As governor, I will bring the same commitment to ensuring that those who have served our country receive the support and gratitude that they deserve. I deeply value the contributions of our military and veterans and believe that we should do all we can to ensure that military personnel choose Virginia as their home after transitioning to civilian life. That’s why we drafted this platform in consultation and partnership with a broad array of Virginia veterans, military spouses, and other members of the military community. This plan strives to reflect the real needs of Virginia veterans and their families and will build on the accomplishments of the McAuliffe administration, which has admirably led the nation in taking on veteran homelessness and advancing veteran employment. I am honored to provide the following policy proposals in alliance with the veterans I have met — these are their ideas, and it is important to me that these ideas get more attention.

Assisting Military Families, Women Veterans, and their Children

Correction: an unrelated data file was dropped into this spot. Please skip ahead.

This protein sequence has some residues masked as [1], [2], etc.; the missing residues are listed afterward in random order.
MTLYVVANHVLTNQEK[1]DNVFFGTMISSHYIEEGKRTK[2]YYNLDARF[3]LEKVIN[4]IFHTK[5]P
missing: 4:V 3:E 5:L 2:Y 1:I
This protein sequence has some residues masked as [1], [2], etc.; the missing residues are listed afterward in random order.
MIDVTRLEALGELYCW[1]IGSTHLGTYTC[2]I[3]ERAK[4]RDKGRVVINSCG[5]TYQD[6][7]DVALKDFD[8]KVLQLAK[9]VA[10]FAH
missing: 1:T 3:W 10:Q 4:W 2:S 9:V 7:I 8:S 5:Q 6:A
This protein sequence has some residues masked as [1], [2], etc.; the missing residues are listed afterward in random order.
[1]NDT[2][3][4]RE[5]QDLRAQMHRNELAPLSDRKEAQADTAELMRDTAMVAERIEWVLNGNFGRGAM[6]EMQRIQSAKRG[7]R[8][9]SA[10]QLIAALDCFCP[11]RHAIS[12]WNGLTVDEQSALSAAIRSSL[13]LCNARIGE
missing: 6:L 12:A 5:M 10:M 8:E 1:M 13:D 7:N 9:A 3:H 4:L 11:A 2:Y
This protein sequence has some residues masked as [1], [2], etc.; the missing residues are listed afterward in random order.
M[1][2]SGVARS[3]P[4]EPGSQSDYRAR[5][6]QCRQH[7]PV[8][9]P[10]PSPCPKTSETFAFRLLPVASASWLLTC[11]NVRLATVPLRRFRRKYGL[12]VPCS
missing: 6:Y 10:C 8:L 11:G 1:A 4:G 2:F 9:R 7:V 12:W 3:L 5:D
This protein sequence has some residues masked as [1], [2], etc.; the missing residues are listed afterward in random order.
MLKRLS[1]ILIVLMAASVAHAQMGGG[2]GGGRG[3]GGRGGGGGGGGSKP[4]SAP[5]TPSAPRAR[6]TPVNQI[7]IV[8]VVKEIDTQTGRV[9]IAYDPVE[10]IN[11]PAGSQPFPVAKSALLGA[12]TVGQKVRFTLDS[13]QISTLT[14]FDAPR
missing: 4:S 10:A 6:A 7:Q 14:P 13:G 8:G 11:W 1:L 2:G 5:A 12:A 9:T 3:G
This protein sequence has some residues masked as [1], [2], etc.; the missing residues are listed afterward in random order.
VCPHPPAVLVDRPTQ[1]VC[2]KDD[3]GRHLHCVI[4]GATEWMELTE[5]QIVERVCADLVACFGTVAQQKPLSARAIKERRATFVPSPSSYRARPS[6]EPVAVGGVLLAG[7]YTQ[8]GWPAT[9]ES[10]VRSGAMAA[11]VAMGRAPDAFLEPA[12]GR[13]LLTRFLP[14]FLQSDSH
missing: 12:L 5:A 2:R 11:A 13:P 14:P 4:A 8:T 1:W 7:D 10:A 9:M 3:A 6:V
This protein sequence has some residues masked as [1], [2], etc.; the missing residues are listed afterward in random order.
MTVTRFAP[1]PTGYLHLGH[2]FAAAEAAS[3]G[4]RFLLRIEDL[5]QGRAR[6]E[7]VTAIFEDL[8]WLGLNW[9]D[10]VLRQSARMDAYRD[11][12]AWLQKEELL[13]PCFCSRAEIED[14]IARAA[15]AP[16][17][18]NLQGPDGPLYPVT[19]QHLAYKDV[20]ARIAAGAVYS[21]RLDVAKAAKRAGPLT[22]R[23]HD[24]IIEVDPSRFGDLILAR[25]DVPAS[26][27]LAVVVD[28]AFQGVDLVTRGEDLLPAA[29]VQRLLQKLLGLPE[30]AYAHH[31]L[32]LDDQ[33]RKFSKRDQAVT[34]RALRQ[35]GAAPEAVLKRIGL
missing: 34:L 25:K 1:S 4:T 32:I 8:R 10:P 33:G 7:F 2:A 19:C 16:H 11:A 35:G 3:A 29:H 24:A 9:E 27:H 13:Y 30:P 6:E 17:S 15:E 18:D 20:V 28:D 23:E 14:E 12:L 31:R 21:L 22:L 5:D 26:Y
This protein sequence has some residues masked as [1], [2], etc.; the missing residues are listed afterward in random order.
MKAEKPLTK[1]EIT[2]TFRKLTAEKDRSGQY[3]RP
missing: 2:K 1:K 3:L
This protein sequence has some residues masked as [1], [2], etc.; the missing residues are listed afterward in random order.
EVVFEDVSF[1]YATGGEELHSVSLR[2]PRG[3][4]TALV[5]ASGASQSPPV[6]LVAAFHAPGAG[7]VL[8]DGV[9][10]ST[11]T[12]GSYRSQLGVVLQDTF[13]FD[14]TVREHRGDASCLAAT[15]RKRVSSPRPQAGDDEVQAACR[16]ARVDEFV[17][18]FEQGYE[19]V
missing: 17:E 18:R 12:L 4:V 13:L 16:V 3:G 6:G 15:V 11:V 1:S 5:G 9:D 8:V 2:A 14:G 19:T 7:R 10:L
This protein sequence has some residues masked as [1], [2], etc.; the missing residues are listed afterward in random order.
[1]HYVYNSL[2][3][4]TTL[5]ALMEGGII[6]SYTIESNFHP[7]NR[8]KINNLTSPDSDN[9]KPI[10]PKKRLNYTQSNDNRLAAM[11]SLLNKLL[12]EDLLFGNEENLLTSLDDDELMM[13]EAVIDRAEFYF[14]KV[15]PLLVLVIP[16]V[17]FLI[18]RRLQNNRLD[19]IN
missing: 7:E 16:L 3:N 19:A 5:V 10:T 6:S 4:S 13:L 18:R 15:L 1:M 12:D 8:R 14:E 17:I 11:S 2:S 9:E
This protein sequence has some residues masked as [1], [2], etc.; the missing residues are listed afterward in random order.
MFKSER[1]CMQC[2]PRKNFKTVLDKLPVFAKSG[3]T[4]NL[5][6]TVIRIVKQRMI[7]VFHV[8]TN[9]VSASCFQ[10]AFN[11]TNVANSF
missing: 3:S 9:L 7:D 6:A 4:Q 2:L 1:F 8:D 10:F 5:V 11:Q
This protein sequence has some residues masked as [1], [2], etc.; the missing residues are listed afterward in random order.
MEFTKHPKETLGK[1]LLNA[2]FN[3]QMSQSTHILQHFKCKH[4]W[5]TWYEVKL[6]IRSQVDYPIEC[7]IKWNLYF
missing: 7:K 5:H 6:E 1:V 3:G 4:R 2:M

Bolster and Fast-track Childcare Support:

Military and veteran families need the flexibility to have both parents participate in the workforce. Families who have recently left the service face particularly daunting challenges in transitioning to civilian work and finding affordable childcare. This is why I have proposed offering every working family a $500 refundable childcare credit. For military families, we should also recognize that the cost of childcare is not the only problem. Currently, active duty military families often cannot get into childcare facilities in Virginia because they are unable to apply the many months in advance required to get into day care. As governor, I will direct the Virginia Department of Social Services to work with local governments and providers to fast-track childcare applications from military families in applying for childcare when they are located outside of Virginia.